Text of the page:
Living On The Edge
nytheatre.com review by Jack Hanley
August 16, 2010
Parkour is a relatively new form of movement. If I attempted to define it in my own words I would likely spark furious debate. So I'll leave it to its practitioners: parkour, defined by the organization American Parkour, "is the physical discipline of training to overcome any obstacle within one's path by adapting one's movements to the environment." While that's a rather dry statement for something that is so riveting to behold, the phrase "discipline of training to overcome" is essential to its understanding. As Living on the Edge exemplifies, parkour is an art of discovery.
You may have already come across parkour in action (perhaps on YouTube.) First developed in France, there are now tens of thousands of American devotees honing their skills in parks, on rooftops, and sometimes under the BQE. But if hanging out under highways is not your thing, this year's FringeNYC provides a unique opportunity to witness it on stage performed by the Brooklyn-based troupe Bullettrun.
Presented in rapidly flowing scenes, the nine cast members soar, tumble, ascend, and fall. They flip forwards and backwards on multiple axes. And they do some fantastically choreographed samurai fights. Their momentum and torque is as much from the floor as it is from the two-story scaffolding and large wood blocks that make up the set. But this is not gymnastics or acrobatics. Bullettrun is practicing movement that's not about precise balance. On the contrary, the art of their movement is in the search for balance.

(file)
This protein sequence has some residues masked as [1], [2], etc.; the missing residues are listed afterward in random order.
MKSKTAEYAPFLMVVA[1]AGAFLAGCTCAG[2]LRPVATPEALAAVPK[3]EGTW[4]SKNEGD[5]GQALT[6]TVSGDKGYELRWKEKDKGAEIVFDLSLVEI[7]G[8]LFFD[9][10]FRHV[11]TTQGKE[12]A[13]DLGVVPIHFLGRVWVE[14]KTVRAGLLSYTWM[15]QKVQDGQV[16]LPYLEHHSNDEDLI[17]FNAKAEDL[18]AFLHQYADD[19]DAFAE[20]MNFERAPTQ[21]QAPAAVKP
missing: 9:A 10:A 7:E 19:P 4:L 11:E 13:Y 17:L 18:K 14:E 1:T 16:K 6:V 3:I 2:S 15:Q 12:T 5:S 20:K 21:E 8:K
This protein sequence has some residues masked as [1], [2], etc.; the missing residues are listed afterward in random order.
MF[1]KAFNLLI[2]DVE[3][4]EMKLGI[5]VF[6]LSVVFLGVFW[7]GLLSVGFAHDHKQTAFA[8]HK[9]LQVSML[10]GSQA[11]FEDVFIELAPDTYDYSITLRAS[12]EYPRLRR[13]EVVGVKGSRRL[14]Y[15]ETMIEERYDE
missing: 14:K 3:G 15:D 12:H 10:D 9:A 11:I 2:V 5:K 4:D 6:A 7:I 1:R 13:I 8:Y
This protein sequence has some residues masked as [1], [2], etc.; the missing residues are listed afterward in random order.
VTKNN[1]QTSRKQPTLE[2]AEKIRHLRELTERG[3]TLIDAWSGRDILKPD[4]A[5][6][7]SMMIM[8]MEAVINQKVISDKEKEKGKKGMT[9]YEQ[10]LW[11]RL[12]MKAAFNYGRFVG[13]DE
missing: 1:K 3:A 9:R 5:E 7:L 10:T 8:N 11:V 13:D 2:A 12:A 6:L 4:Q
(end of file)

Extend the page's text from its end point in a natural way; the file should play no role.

The cast toys with gravity, they tease it, they capitulate to it—they use it as a tool of their trade. When they teeter or stumble or fall they take ironic pleasure in the ways it distorts their bodies. Choreographer Nadia Lesy and the cast, all credited as co-choreographers, understand the thrill of seeing a body off-balance, fighting gravity, grasping for the brief escape from that inescapable, invisible force.
Elemental to the attitude and culture of parkour is a strong urban signature. The title of the show Living on the Edge signifies that the cast is representing people who aren't doing back flips over a dumpster for the exercise. They're people who are attempting to transform the numbing, industrial sprawl around them into an energized field of kinesthetic freedom.
For a show lasting only 30 minutes it's profoundly fulfilling. Throughout the piece there are moments between scenes when the lights reveal for two or three seconds the cast in haunting tableaux vivant. It's a devise used to perfection. In their stillness we see all the angst and hope that propels them. And we begin to understand that it is through movement they find meaning in a world of blockades and invisible forces.